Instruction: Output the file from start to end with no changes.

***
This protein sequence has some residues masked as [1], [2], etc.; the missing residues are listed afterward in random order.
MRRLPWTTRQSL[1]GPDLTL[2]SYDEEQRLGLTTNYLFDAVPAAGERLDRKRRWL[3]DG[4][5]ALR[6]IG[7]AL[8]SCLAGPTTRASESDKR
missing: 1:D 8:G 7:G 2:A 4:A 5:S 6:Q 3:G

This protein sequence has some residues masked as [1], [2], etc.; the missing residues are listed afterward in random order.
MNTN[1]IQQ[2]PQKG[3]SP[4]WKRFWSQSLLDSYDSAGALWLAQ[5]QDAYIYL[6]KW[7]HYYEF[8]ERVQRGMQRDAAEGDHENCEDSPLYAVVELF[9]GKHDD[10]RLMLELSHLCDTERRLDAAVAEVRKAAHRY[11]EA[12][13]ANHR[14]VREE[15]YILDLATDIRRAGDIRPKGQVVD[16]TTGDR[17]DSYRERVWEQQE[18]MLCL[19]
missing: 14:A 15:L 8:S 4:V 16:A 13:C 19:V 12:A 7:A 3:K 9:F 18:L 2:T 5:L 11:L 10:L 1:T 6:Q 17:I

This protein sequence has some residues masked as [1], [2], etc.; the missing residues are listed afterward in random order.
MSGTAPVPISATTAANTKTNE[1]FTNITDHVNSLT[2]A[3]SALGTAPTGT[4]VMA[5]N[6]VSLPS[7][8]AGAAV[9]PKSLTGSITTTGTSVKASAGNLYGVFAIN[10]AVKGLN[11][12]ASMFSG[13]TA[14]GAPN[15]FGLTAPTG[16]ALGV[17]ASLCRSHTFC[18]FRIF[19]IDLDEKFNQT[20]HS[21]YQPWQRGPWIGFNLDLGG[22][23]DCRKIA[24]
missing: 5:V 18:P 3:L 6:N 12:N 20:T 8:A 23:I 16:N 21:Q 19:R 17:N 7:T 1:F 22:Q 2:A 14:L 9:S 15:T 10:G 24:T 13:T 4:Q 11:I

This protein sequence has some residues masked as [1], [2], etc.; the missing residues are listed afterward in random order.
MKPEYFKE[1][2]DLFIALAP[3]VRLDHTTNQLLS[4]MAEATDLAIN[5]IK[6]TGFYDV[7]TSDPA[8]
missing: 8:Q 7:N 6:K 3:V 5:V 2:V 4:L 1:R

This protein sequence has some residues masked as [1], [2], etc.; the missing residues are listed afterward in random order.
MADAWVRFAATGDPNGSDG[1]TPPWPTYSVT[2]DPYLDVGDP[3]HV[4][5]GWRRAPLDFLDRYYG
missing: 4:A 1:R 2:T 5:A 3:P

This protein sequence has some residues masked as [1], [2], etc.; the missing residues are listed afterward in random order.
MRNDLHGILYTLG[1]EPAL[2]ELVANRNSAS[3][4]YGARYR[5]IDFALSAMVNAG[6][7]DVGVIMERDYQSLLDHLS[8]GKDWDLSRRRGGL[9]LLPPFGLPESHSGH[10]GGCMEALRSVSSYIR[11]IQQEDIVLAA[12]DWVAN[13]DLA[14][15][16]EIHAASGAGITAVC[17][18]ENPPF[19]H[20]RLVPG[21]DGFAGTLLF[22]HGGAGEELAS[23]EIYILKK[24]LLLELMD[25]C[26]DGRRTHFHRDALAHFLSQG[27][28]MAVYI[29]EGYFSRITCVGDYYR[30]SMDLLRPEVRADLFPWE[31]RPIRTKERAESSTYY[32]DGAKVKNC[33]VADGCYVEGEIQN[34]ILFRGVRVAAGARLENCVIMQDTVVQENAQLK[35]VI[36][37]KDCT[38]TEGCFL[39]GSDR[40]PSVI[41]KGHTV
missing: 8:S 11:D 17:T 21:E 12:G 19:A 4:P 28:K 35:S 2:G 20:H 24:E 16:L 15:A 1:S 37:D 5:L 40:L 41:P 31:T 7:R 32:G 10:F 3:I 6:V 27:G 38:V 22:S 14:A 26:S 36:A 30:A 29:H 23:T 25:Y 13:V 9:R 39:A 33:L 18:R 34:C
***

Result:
This protein sequence has some residues masked as [1], [2], etc.; the missing residues are listed afterward in random order.
MRRLPWTTRQSL[1]GPDLTL[2]SYDEEQRLGLTTNYLFDAVPAAGERLDRKRRWL[3]DG[4][5]ALR[6]IG[7]AL[8]SCLAGPTTRASESDKR
missing: 1:D 8:G 7:G 2:A 4:A 5:S 6:Q 3:G

This protein sequence has some residues masked as [1], [2], etc.; the missing residues are listed afterward in random order.
MNTN[1]IQQ[2]PQKG[3]SP[4]WKRFWSQSLLDSYDSAGALWLAQ[5]QDAYIYL[6]KW[7]HYYEF[8]ERVQRGMQRDAAEGDHENCEDSPLYAVVELF[9]GKHDD[10]RLMLELSHLCDTERRLDAAVAEVRKAAHRY[11]EA[12][13]ANHR[14]VREE[15]YILDLATDIRRAGDIRPKGQVVD[16]TTGDR[17]DSYRERVWEQQE[18]MLCL[19]
missing: 14:A 15:L 8:S 4:V 16:A 13:C 19:V 12:A 7:A 3:K 9:F 18:L 2:T 5:L 11:L 10:L 1:T 6:Q 17:I

This protein sequence has some residues masked as [1], [2], etc.; the missing residues are listed afterward in random order.
MSGTAPVPISATTAANTKTNE[1]FTNITDHVNSLT[2]A[3]SALGTAPTGT[4]VMA[5]N[6]VSLPS[7][8]AGAAV[9]PKSLTGSITTTGTSVKASAGNLYGVFAIN[10]AVKGLN[11][12]ASMFSG[13]TA[14]GAPN[15]FGLTAPTG[16]ALGV[17]ASLCRSHTFC[18]FRIF[19]IDLDEKFNQT[20]HS[21]YQPWQRGPWIGFNLDLGG[22][23]DCRKIA[24]
missing: 5:V 18:P 3:L 6:N 12:N 20:T 8:A 23:I 16:N 21:Q 19:R 17:N 7:T 1:F 22:Q 2:A 14:L 9:S 15:T 10:G 24:T 13:T 4:Q 11:I

This protein sequence has some residues masked as [1], [2], etc.; the missing residues are listed afterward in random order.
MKPEYFKE[1][2]DLFIALAP[3]VRLDHTTNQLLS[4]MAEATDLAIN[5]IK[6]TGFYDV[7]TSDPA[8]
missing: 8:Q 7:N 6:K 3:V 5:V 2:V 4:L 1:R

This protein sequence has some residues masked as [1], [2], etc.; the missing residues are listed afterward in random order.
MADAWVRFAATGDPNGSDG[1]TPPWPTYSVT[2]DPYLDVGDP[3]HV[4][5]GWRRAPLDFLDRYYG
missing: 4:A 1:R 2:T 5:A 3:P

This protein sequence has some residues masked as [1], [2], etc.; the missing residues are listed afterward in random order.
MRNDLHGILYTLG[1]EPAL[2]ELVANRNSAS[3][4]YGARYR[5]IDFALSAMVNAG[6][7]DVGVIMERDYQSLLDHLS[8]GKDWDLSRRRGGL[9]LLPPFGLPESHSGH[10]GGCMEALRSVSSYIR[11]IQQEDIVLAA[12]DWVAN[13]DLA[14][15][16]EIHAASGAGITAVC[17][18]ENPPF[19]H[20]RLVPG[21]DGFAGTLLF[22]HGGAGEELAS[23]EIYILKK[24]LLLELMD[25]C[26]DGRRTHFHRDALAHFLSQG[27][28]MAVYI[29]EGYFSRITCVGDYYR[30]SMDLLRPEVRADLFPWE[31]RPIRTKERAESSTYY[32]DGAKVKNC[33]VADGCYVEGEIQN[34]ILFRGVRVAAGARLENCVIMQDTVVQENAQLK[35]VI[36][37]KDCT[38]TEGCFL[39]GSDR[40]PSVI[41]KGHTV
missing: 8:S 11:D 17:T 21:E 12:G 19:A 4:P 28:K 35:S 2:G 20:H 24:E 16:L 15:A 1:S 37:D 5:L 40:L 41:P 31:T 7:R 32:G 10:F 3:I 6:V 27:G 38:V 22:S 14:A 26:S 36:A 30:A 29:H 23:T 25:Y 13:V 9:R 39:A 33:L 18:R 34:C